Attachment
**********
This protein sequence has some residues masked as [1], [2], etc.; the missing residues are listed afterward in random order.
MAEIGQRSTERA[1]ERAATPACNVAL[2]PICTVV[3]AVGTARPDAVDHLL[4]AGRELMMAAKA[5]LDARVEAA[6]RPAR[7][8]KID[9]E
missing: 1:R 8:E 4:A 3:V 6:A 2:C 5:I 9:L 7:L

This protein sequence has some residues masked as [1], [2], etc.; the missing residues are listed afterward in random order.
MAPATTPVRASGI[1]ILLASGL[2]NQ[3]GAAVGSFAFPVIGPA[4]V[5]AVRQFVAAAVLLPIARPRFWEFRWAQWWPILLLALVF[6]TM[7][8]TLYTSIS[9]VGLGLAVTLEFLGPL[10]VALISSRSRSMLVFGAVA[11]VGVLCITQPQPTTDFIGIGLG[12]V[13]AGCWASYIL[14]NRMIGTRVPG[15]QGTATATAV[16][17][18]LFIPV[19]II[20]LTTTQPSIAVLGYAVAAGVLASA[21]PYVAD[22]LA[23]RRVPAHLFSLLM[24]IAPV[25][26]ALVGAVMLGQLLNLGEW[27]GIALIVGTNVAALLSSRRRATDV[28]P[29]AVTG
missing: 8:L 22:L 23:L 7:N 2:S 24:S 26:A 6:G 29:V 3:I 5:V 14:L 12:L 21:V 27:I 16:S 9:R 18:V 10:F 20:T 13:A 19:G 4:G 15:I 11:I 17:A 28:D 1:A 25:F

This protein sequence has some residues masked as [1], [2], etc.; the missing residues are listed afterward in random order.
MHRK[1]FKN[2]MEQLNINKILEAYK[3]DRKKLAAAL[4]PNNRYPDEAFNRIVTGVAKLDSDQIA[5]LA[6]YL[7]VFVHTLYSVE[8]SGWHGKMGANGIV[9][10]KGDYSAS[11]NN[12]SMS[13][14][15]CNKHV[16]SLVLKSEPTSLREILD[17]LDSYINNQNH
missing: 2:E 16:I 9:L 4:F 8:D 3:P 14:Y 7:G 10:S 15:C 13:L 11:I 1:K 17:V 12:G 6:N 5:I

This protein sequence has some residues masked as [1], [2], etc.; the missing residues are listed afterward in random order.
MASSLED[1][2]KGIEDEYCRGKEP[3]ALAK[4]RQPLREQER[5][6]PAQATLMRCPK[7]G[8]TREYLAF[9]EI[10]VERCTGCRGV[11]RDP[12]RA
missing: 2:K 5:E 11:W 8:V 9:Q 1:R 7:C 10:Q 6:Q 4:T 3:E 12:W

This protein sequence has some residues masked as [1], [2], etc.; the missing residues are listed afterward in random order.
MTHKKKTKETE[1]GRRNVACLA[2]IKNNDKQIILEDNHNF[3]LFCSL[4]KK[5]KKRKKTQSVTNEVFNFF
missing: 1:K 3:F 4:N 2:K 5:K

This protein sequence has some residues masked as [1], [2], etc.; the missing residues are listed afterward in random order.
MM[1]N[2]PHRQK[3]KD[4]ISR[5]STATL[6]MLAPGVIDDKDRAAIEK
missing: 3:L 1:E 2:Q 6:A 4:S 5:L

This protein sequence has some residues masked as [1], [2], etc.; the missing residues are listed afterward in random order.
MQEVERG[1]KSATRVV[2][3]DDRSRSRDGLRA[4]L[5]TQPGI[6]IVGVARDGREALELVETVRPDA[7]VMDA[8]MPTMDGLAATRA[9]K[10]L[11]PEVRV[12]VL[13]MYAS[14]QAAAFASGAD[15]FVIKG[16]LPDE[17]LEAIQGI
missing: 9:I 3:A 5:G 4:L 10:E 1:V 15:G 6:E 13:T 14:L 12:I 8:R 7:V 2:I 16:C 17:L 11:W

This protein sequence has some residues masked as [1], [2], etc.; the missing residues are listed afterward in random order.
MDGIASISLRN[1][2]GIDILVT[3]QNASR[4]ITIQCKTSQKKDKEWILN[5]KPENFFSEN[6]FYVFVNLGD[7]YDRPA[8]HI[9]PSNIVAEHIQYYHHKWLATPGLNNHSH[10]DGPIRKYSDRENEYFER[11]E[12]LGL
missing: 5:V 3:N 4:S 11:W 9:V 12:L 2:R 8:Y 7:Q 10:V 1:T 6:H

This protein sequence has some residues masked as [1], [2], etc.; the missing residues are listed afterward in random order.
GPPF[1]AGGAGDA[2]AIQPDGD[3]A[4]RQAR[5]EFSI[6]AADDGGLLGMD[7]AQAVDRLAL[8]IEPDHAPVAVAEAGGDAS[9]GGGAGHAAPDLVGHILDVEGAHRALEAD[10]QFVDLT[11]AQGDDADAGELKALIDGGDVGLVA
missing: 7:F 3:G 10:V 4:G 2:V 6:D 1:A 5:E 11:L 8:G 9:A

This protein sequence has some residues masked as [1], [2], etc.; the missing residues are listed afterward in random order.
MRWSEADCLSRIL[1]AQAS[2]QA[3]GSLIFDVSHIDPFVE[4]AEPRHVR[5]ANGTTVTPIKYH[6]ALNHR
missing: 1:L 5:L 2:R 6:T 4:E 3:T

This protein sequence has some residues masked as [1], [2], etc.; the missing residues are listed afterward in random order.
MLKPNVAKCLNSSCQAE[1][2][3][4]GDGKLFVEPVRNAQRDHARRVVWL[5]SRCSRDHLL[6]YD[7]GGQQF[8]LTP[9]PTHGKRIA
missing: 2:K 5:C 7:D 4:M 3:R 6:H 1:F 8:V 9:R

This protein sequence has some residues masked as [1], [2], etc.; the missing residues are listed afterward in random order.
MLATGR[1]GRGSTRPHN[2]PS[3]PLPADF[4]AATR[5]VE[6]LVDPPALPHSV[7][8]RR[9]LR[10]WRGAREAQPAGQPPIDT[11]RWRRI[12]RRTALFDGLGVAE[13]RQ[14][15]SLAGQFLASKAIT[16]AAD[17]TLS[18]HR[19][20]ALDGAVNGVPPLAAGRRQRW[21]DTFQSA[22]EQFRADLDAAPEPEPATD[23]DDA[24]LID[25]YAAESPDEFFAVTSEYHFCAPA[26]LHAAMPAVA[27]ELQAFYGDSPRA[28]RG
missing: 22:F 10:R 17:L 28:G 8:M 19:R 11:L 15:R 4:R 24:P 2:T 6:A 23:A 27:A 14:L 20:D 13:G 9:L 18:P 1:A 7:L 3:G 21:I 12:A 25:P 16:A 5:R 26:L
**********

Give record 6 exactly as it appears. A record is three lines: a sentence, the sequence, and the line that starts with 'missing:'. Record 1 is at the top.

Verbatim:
This protein sequence has some residues masked as [1], [2], etc.; the missing residues are listed afterward in random order.
MM[1]N[2]PHRQK[3]KD[4]ISR[5]STATL[6]MLAPGVIDDKDRAAIEK
missing: 3:L 1:E 2:Q 6:A 4:S 5:L